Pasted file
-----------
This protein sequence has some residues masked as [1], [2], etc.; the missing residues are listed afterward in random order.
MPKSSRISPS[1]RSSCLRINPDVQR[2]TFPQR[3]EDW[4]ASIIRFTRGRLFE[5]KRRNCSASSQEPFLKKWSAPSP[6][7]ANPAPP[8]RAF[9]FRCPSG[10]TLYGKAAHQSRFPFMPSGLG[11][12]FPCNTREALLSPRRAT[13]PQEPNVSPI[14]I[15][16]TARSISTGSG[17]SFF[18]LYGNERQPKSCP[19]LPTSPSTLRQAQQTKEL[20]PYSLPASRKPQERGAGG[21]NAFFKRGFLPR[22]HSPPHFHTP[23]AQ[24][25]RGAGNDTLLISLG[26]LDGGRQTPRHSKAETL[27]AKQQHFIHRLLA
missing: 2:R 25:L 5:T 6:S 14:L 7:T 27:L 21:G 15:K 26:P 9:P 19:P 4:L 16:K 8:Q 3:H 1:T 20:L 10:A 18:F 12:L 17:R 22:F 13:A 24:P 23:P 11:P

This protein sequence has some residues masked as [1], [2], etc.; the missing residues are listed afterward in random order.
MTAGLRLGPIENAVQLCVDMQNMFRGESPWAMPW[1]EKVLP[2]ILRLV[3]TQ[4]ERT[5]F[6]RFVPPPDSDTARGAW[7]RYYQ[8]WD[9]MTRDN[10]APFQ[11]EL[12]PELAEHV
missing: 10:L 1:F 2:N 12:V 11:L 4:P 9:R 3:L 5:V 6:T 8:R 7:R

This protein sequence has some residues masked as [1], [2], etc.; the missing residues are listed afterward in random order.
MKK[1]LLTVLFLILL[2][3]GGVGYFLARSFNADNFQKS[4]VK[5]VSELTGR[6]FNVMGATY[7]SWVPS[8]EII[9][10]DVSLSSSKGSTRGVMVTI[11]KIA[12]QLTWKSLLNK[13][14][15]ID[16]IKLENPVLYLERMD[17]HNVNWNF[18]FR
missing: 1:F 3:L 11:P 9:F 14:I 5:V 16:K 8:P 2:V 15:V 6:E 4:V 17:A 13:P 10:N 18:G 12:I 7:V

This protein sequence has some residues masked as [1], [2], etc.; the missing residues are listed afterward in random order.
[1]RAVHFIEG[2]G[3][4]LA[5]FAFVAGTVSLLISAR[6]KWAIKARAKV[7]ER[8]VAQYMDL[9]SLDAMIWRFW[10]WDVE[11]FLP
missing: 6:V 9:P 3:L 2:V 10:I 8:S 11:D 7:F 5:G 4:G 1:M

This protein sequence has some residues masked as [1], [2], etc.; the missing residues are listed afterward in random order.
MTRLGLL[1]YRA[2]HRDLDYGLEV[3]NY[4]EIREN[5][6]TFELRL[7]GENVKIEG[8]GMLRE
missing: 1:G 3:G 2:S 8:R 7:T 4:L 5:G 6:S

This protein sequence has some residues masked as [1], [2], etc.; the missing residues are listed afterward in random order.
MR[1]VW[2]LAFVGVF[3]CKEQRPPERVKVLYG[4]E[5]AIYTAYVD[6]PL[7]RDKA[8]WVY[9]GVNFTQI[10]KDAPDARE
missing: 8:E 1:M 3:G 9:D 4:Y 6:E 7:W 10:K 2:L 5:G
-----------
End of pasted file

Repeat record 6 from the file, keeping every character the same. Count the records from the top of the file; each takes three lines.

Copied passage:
This protein sequence has some residues masked as [1], [2], etc.; the missing residues are listed afterward in random order.
MR[1]VW[2]LAFVGVF[3]CKEQRPPERVKVLYG[4]E[5]AIYTAYVD[6]PL[7]RDKA[8]WVY[9]GVNFTQI[10]KDAPDARE
missing: 8:E 1:M 3:G 9:D 4:Y 6:E 7:W 10:K 2:L 5:G